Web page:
They went to housekeeping on his father's farm, where he continued for two years, when an opportunity was offered and he became the owner of forty acres of his own. He immediately went to work and put up his cabin and moved into it soon afterwards. He added to it twenty acres more, so he had a farm of sixty acres, but in the winter of 1833 he began to think that he must have more land. His brother Andrew was married and located in Ross Township, Greene County, Ohio. In February 1833, he went down to see his brother Andrew, and they went out to see a tract of land which was for sale, and each purchased one hundred and eighty-three acres. He then went back home, sold his sixty acres to his father and commenced work on his purchase in Greene County.
In the month of October, having at that time five children, he removed to his farm, where he continued to live until his death. Mr. Gordon said that the first time he saw Springfield was in the fall of 1816, there being at that time but three brick buildings, small in size, in the place. It was then in Champaign county, Urbana being the county seat. In the fall of 1817 Clark County was organized, taken from the adjoining counties of Greene, Champaign and Madison, and Springfield became the county seat of Clark County. Saul Hinkle, a Methodist preacher, was the first clerk of the courts of Clark County, and held the office as long as he lived.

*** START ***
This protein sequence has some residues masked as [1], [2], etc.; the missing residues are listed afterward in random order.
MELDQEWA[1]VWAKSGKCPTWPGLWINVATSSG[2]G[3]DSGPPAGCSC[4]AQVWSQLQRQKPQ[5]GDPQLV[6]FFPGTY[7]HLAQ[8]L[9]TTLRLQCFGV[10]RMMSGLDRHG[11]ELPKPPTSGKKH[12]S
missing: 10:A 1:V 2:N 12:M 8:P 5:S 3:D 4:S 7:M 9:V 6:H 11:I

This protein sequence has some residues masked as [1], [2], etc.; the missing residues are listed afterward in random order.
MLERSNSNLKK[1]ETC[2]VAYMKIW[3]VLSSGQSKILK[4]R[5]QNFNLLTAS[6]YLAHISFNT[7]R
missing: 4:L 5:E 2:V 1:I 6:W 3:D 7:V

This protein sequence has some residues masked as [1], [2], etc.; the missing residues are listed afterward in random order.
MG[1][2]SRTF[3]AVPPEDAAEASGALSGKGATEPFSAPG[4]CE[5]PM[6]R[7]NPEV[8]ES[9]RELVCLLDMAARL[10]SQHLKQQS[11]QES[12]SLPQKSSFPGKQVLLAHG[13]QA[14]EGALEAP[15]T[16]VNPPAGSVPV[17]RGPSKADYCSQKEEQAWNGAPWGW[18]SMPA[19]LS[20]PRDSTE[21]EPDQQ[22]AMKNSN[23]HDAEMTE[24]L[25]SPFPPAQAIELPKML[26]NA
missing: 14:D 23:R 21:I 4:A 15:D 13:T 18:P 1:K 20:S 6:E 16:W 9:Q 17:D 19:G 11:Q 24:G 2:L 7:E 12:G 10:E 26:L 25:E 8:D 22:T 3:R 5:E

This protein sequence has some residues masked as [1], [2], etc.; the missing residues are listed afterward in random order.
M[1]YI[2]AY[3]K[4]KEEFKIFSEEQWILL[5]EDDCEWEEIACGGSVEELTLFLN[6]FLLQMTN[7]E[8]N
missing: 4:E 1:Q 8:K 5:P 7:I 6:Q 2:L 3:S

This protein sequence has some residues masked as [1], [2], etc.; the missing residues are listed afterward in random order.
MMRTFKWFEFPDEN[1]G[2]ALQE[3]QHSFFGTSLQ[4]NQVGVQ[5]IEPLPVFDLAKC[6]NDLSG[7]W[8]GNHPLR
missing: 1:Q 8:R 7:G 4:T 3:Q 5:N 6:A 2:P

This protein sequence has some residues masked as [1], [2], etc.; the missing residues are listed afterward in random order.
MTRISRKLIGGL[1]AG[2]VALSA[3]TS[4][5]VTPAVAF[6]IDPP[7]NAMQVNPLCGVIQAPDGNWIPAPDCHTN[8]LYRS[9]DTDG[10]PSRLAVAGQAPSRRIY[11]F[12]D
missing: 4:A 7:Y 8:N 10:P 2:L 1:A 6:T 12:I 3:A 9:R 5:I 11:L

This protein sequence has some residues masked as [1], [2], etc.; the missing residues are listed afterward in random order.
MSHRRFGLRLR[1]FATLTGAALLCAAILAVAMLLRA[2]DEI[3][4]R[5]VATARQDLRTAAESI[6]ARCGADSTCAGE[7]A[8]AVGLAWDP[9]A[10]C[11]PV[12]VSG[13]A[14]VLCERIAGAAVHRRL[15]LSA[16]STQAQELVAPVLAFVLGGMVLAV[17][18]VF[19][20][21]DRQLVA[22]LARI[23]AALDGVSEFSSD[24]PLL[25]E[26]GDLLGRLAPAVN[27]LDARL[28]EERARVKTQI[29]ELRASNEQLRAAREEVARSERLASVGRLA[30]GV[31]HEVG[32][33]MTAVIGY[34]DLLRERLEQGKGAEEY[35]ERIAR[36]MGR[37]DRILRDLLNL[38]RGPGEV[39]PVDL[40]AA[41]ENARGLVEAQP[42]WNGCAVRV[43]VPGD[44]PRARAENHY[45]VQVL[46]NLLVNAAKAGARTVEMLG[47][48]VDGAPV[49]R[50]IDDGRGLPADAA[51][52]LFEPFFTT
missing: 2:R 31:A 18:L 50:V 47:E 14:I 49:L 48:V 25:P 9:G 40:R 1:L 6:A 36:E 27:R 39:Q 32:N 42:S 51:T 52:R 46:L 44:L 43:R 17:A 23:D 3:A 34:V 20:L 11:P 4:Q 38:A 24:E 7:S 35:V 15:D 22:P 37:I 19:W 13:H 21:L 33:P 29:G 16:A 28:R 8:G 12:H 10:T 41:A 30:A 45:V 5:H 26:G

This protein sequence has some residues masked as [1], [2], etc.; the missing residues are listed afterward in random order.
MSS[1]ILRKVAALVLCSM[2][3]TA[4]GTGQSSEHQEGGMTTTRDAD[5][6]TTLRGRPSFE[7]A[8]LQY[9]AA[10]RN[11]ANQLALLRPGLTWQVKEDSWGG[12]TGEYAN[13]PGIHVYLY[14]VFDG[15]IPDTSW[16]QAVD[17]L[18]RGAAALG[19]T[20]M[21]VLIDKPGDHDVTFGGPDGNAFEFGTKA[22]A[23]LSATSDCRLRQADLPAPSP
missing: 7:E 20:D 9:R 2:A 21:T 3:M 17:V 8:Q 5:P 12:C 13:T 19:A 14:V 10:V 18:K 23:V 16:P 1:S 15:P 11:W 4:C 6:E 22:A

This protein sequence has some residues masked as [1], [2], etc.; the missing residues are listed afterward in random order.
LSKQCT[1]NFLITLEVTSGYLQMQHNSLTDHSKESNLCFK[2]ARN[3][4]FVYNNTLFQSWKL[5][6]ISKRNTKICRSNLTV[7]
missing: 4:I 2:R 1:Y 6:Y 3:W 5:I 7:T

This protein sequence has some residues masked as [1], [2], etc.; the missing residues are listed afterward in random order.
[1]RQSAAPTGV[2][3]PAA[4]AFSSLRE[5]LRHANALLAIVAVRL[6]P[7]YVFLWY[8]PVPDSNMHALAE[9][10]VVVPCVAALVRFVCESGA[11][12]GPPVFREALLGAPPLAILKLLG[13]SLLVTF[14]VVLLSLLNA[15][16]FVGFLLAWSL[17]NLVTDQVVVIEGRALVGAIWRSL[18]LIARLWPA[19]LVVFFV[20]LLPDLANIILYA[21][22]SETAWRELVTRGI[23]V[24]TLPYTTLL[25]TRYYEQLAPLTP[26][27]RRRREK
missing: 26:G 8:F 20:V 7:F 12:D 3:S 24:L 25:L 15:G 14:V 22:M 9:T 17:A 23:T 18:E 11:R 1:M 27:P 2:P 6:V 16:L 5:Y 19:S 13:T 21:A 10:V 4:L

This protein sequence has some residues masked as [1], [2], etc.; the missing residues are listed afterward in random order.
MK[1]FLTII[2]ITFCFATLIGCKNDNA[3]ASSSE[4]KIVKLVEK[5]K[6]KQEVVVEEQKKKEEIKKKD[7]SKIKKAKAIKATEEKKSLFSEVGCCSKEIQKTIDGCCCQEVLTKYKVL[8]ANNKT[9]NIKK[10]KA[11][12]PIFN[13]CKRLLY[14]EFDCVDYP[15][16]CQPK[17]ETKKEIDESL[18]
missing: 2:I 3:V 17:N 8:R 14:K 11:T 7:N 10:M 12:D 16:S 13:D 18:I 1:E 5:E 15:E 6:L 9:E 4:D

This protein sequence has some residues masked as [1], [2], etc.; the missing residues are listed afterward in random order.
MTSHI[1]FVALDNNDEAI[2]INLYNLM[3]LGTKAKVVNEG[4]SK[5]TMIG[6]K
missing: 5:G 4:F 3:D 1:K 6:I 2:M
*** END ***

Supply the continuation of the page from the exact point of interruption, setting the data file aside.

BIOGRAPHY: The following is extracted from Early Settlers & Early times on Donnels Creek & Vicinity, Clark Co. Ohio by Samuel S. Miller, 1897, talking about the Richard Gordon and Anna Garst Gordon family.
"The GORDINs living about two miles east of the school-house, were seventeen in number; sixteen lived to raise families. Those who came to school were, Richard, George, David, Frederick, Mary, Sarah and Delila. David was an army man, now residing in Missouri. Of this family there are eleven living; the oldest, William, a few miles west of Springfield, is 83. The youngest, Delila, wife of Rev. Joshua Barret, living in Topeka, Kansas, is 58. father and mother GORDIN, with the older children, came from Botetourt County, Virginia, in the fall of 1816, and stopped for the winter with a settler, a short distance north of their land, and worked hard all winter to make an opening in the wilderness and prepare a shelter for the coming season. William remembers that the winter was very cold with deep snows. Having no gun, they ran deer and wild hogs down with their dog, thus getting a supply of meat."